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Anna De Weert
Gent 167 - 1950
Ever since she saw the light, Anna, Virginie, Caroline Cogen had been triggered (inspired) by the fine arts. She grew up in an art-loving upper class family with a taste for drawing and watercolour painting.
Both her uncles Félix and Alphonse Cogen were painters. The love for literature came form her mothers’ side, being the granddaughter of Karel Lodewijck Ledeganck.
She spent her youth with her mother and grandmother, having lost her father at the age of two.
An untroubled youth in the countryside surrounded by love and nature, by caring uncles and relatives who taught her to appreciate and respect the world of flowers, plants and animals.
She spent several months a year in the family property near Menton in the South of France, a tradition she was to continue during her lifetime.
Thanks to her surroundings, she was given the chance to start a career as an artist at the Academy of Ghent. A new episode started in 1891 when she married the politician Maurice De Weert and left
the countryside for the city of Ghent. There she was introduced to the Cercle Artistique et Littéraire which would become her second home.
By visiting all the exhibitions of fellow artists and attending the lectures or poetry evenings Anna De Weert transformed herself and created her own taste and style.
It is there that she met Emile Claus and that in 1893 she started following his classes at Villa Zonneschijn.
In 1896 she created her own « lieu d’inspiration » in Afsnee. Her « Hof ter Neuve » , a countryhouse along the river Lys with an atelier surrounded by a beautiful garden full of flowers and an old orchard.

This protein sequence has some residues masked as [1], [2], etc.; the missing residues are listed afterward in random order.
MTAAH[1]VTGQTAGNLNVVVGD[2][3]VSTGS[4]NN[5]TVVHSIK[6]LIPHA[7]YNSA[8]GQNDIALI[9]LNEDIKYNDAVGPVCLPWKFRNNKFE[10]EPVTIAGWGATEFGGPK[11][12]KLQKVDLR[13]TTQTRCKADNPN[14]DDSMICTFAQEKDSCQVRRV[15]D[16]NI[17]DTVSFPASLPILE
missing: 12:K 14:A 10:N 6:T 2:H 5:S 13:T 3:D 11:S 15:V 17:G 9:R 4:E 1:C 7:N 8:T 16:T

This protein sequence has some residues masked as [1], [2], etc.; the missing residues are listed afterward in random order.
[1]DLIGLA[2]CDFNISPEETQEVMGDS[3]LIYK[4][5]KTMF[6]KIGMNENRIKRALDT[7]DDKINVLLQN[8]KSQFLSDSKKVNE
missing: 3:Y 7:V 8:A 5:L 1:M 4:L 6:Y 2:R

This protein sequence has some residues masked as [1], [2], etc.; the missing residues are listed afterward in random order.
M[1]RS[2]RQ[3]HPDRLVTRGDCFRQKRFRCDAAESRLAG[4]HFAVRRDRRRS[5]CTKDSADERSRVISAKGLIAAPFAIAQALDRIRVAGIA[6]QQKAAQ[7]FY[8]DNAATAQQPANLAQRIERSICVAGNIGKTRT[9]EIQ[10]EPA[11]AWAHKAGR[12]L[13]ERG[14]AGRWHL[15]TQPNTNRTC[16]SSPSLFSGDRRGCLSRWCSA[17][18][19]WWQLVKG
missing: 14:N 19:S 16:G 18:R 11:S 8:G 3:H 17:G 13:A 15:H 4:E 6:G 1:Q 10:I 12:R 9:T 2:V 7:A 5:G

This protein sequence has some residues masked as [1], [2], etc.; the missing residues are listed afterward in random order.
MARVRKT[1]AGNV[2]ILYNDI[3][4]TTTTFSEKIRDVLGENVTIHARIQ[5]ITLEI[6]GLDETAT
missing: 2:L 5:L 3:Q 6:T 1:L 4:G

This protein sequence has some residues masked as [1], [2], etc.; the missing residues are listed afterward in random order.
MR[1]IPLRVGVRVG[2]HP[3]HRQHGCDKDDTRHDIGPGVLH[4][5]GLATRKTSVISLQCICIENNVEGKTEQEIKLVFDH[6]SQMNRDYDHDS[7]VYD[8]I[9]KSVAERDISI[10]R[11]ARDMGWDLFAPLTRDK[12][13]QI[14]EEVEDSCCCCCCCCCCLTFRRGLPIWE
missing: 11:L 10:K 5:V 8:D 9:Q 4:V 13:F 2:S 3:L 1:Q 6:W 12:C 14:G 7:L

Most of her summers where spent there, painting and working in her garden, treating flowers and plants, feeding the animals and above all transposing the beauty of nature on to her canvases.
As in Emile Claus’s villa Zonneschijn Anna De Weert made of «Hof ter Neuve» a meeting place for many painters, poets and writers. This continued for many years.
Once the winter arrived she moved to Ghent, to her house near the Coupure, where she fulfilled the role of a perfect housewife, receiving with grace all the contacts and hosts of her busy husband.
Her first exhibition took place in 1895 at her so familiar Cercle Artistique et Littéraire de Gand. Until 1950, the year she died, she would rarely miss a Salon, be it in Ghent, Brussels, Antwerp or Liège.
She was also a regular participant in group exhibitions in Belgium and abroad. In Turin or at the Venice Biennale for example.
The group »Vie et Lumière» was her goal in life and even when her mentor Emile Claus died in 1924, she continued promoting the luminist tradition through exhibitions and lectures.
The sudden death of her husband in 1930 changed her previously harmonious life drastically. She withdrew to her beloved «Hof ter Neuve» and surrounded herself with memories.
A few paintings were finished by her during and after Second World War, but it became more and more difficult for her.
She passed away in spring 1950 leaving behind an important œuvre consecrated to nature, light and beauty, creating a thing of beauty… a joy forever.